# Having trouble deleting multiple queries (PHP, MYSQL)

I'm having trouble making WHERE IN query work, I was only able to make it work as a foreach loop.

My payload looks like this:

sku[]: BOOK0002
sku[]: BOOK0003


My API file code is as follows:

    public function deleteProduct($prdt_sku) { try {$this->db->query("DELETE FROM products WHERE product_sku IN :sku");
$this->db->bind(":sku",$prdt_sku);

if ($this->db->execute()) { return true; } else { return false; } } catch (Throwable$e) {
echo 'Error deleting product from database. Reirecting...';
header("HTTP/1.1 406 Error deleting product from database");
}
}


My actual form destination:

$response = array(); if (isset($_POST['sku'])) {

foreach ($sku as$deletables) {
$result =$api->deleteProduct($deletables); } if ($result) {
exit();
} else {
header("HTTP/1.1 406 Error deleting product");
}
} else {
header("HTTP/1.1 499 Required parameters missing");
echo 'Please select one or more of the checkboxes. Reirecting...';
}


I need to use the WHERE IN clause so I can have only one query per form & reduce the unnecessary amount of queries I'm using right now. Any help would be greatly appreciated, thanks.

Update My PDO:

<?php

class Database
{
private $host = DB_SERVER; private$user = DB_USERNAME;
private $pass = DB_PASSWORD; private$dbname = DB_NAME;

private $dbh; private$stmt;
private $error; public function __construct() {$dsn = 'mysql:host=' . $this->host . ';dbname=' .$this->dbname;
$options = array( PDO::ATTR_PERSISTENT => true, PDO::ATTR_ERRMODE => PDO::ERRMODE_EXCEPTION ); try {$this->dbh = new PDO($dsn,$this->user, $this->pass,$options);
} catch (PDOException $e) {$this->error = $e->getMessage(); echo$this->error;
}
}

public function query($sql) {$this->stmt = $this->dbh->prepare($sql);
}

public function bind($param,$value, $type = null) { if (is_null($type)) {
switch (true) {
case is_int($value):$type = PDO::PARAM_INT;
break;
case is_bool($value):$type = PDO::PARAM_BOOL;
break;
case is_null($value):$type = PDO::PARAM_NULL;
break;
default:
$type = PDO::PARAM_STR; } }$this->stmt->bindValue($param,$value, $type); } public function execute() { return$this->stmt->execute();
}

public function resultSet()
{
$this->execute(); return$this->stmt->fetchAll(PDO::FETCH_OBJ);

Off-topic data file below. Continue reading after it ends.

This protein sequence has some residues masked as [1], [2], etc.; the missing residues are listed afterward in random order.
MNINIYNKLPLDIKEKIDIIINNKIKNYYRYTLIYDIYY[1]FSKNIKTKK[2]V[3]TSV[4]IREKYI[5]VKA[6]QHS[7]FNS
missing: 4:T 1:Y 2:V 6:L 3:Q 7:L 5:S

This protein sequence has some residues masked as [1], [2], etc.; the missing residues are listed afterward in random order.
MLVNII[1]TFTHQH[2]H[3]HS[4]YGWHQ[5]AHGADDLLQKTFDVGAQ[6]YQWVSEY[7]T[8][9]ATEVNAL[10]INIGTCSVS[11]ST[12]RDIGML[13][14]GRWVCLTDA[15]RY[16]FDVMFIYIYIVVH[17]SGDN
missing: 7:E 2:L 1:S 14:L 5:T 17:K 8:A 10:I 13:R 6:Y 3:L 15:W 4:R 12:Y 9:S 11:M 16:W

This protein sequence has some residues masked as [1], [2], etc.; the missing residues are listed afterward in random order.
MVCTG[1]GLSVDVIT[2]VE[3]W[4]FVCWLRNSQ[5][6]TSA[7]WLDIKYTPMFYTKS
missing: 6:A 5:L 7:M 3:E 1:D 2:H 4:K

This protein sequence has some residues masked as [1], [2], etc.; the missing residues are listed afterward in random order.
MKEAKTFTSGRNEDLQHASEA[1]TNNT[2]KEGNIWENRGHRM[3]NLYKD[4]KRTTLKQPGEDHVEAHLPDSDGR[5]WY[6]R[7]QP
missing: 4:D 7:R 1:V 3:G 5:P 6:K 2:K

}

public function single()
{
$this->execute(); return$this->stmt->fetch(PDO::FETCH_OBJ);
}
}
$$$$

• Welcome to Code Review! Does this work as expected: $this->db->query("DELETE FROM products WHERE product_sku IN :sku");? Also, in the second snippet: $sku is not declared so I would expect foreach ($sku as$deletables) { to throw an exception... Feb 18, 2022 at 4:55
• Because foreach ($sku as$deletables) { $result =$api->deleteProduct($deletables); } keeps overwriting the boolean value, your if ($result) will only be respecting the last iteration's value. Do you want to be more accurately checking if the DELETE query affected any rows? Do you need an exit() in your catch() block? Why are there header()s after echos in your scripts? Does this code work as intended??? Feb 18, 2022 at 5:53
• This code works as intended unfortunately (I’m a noob in PHP) if you have any idea how I can replace the foreach in the code with just one query your help would be greatly appreciated. Feb 18, 2022 at 10:05
• You can't "bind" anything after IN. Binding only generates a string; IN does not want a string. Jul 14, 2022 at 4:00

Yeah, this shows the limitations of creating a PDO wrapper. It makes it difficult to get rid of the foreach loop. Your wrapper is quite simple though, so I'll ignore it for now and use plain PDO.

The problem here is that you need a variable amount of placeholders in your query depending on how many entries there are in $prdt_sku. I solved this by using ? placeholders, like this: public function deleteProducts(PDO$pdoHandle, array $products_sku) { try { // put the right amount of placeholders in the query$query = "DELETE FROM products WHERE product_sku IN (" .
trim(str_repeat(",?", count($products_sku)), ",") . ")";$statement = $pdoHandle->prepare($query);
return $statement->execute($products_sku);